Prevailing wisdom has pegged January as the most depressing month of the year. Dreary weather, failing New Year’s resolutions and the lingering aftereffects of family dysfunction during the holidays all contribute to January’s bad rep. And for students, the launch of a new semester with a long stretch of seemingly never-ending classes, homework and tests ahead might just be the final straw that leaves them feeling down and discouraged. Which makes January a great time for you and your students to hold out the hope of Jesus and advance the gospel.Prevailing wisdom has pegged January as the most depressing month of the year—which makes it a great time to hold out the hope of Jesus. Click To Tweet
Sharing the Reason for the Hope Within
Problems, hurts, and rough times are part of life. Many teens struggle with tough stuff and sometimes they do need an adult to step in and help them pull through—so caution your students that there’s a difference between a January funk and a serious clinical depression. Still, teens often turn to their friends first for support and advice when they’re feeling down, so coaching your students on how to respond is a good idea.
So here are a few ideas for coaching your Christian students on how to turn a bad case of “my-life-stinks-initus” into a conversation about the hope found in Jesus.
How to Respond to Peevish Whining
Whine, whine, whine. We’ve all heard it and we’ve all done it—whine about insignificant, circumstantial things that don’t matter much in the end. If a friend is complaining because a) it’s cold out, b) they’re having a bad hair day, or c) they have homework to do, they’re whining.
But there’s a solution to whining. The Apostle Paul describes it in Philippians 4:12-13 when he observes, “I know what it is to be in need, and I know what it is to have plenty. I have learned the secret of being content in any and every situation, whether well fed or hungry, whether living in plenty or in want. I can do everything through him who gives me strength.” What was this “secret” Paul learned that enabled him to be “content in any and every situation”? It was his relationship with Jesus—with “him who gives me strength.” And as believers, your Christian students have access to that same secret and that same strength.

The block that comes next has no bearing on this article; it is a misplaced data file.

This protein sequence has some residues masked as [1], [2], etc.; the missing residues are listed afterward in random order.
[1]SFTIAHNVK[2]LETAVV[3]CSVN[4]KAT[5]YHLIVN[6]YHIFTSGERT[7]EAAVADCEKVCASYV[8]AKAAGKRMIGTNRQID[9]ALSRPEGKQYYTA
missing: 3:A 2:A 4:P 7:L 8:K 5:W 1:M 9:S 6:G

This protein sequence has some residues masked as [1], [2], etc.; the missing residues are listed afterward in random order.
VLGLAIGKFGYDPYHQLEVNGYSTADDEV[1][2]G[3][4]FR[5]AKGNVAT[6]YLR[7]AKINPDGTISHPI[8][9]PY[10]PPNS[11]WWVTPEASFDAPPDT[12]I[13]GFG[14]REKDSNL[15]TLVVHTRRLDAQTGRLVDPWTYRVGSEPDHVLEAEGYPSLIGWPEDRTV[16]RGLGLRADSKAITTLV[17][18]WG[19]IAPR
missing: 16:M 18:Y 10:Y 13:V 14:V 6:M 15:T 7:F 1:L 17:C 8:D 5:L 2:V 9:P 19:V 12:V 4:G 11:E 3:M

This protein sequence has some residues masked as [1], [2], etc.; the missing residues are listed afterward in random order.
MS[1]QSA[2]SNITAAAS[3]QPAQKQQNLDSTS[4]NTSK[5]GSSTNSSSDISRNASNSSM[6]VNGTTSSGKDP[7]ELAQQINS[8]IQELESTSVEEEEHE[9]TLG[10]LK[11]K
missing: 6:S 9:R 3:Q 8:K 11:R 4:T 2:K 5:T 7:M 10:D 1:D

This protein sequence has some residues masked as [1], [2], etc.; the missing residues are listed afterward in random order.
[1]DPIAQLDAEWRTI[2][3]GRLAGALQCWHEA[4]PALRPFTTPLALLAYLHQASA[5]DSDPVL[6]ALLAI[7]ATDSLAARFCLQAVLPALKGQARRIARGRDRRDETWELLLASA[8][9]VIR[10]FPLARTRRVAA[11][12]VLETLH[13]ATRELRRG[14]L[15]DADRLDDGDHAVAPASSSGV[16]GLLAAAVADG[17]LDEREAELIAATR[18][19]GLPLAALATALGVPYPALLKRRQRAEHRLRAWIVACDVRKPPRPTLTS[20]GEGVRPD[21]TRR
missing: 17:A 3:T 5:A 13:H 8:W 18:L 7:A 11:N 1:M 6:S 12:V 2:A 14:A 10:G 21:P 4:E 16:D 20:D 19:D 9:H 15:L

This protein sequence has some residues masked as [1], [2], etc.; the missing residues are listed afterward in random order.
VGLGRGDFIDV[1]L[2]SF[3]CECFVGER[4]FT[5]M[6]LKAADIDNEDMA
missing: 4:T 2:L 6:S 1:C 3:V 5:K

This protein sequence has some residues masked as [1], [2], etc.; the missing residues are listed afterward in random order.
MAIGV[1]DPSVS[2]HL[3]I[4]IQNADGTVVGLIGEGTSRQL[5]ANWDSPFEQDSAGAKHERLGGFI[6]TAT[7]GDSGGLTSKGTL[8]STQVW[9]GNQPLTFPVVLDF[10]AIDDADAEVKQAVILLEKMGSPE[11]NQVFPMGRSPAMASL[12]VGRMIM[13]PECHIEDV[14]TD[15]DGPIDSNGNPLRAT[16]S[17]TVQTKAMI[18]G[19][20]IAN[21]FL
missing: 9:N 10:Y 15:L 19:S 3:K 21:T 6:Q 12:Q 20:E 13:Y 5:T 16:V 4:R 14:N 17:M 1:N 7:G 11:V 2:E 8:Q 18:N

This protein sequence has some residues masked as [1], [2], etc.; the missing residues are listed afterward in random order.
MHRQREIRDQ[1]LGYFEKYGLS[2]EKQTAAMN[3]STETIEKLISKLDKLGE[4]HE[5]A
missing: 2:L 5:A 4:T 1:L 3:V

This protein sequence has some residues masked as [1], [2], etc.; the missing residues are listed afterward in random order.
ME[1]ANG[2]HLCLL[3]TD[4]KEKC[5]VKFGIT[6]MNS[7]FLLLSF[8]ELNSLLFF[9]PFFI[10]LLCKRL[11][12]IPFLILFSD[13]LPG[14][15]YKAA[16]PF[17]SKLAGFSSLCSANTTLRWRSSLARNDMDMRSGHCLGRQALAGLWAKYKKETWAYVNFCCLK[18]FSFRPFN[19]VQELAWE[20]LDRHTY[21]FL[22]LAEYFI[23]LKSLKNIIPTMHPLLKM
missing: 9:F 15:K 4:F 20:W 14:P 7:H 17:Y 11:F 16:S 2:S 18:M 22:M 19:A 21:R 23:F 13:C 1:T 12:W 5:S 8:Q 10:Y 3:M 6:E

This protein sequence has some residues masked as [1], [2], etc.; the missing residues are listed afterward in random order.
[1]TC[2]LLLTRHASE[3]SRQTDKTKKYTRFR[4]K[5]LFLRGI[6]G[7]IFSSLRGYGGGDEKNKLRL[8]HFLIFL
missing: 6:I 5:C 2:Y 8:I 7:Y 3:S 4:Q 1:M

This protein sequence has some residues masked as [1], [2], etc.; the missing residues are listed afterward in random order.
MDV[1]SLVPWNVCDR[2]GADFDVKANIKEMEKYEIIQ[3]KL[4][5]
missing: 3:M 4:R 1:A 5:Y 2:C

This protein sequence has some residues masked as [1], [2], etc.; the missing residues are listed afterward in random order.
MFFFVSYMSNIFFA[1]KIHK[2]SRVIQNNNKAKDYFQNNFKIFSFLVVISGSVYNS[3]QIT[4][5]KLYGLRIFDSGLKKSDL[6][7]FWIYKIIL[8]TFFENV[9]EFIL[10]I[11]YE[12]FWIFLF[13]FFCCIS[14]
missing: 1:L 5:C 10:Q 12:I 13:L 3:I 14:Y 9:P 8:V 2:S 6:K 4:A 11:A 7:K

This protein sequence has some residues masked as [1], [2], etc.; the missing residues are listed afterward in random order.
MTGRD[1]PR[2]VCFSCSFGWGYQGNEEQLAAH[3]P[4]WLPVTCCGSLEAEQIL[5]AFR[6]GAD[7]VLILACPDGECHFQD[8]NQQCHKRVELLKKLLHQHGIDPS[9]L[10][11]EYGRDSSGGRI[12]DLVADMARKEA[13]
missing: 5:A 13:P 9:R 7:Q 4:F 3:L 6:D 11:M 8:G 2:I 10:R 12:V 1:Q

So when your students have a non-believing friend who is whining and complaining about something relatively minor, after listening empathetically for a bit, it may be a great opportunity to describe what a difference it’s made in their life to walk through life with God by their side.
Try This! ❯
Coach your students on how to turn a conversation toward Jesus when their friends are feeling down.
In John 10:10, Jesus declares, “I have come that they may have life, and that they may have it more abundantly.” Real joy in life flows out of a relationship with God. When we put our trust in Jesus and enter into a restored relationship with God through faith, we receive forgiveness for all the wrongs we’ve done and will ever do. And through this grace from God, we’re given access to the joy and strength that comes from knowing Him.
How to Respond to Negative Consequences
Sometimes life stinks because we’re struggling with negative consequences of our choices. If a friend is upset because a) they failed a test, b) they got in a fight with their boy-/girlfriend, or c) their parents grounded them for bad behavior, he or she may be a good candidate for the “consequences” conversation.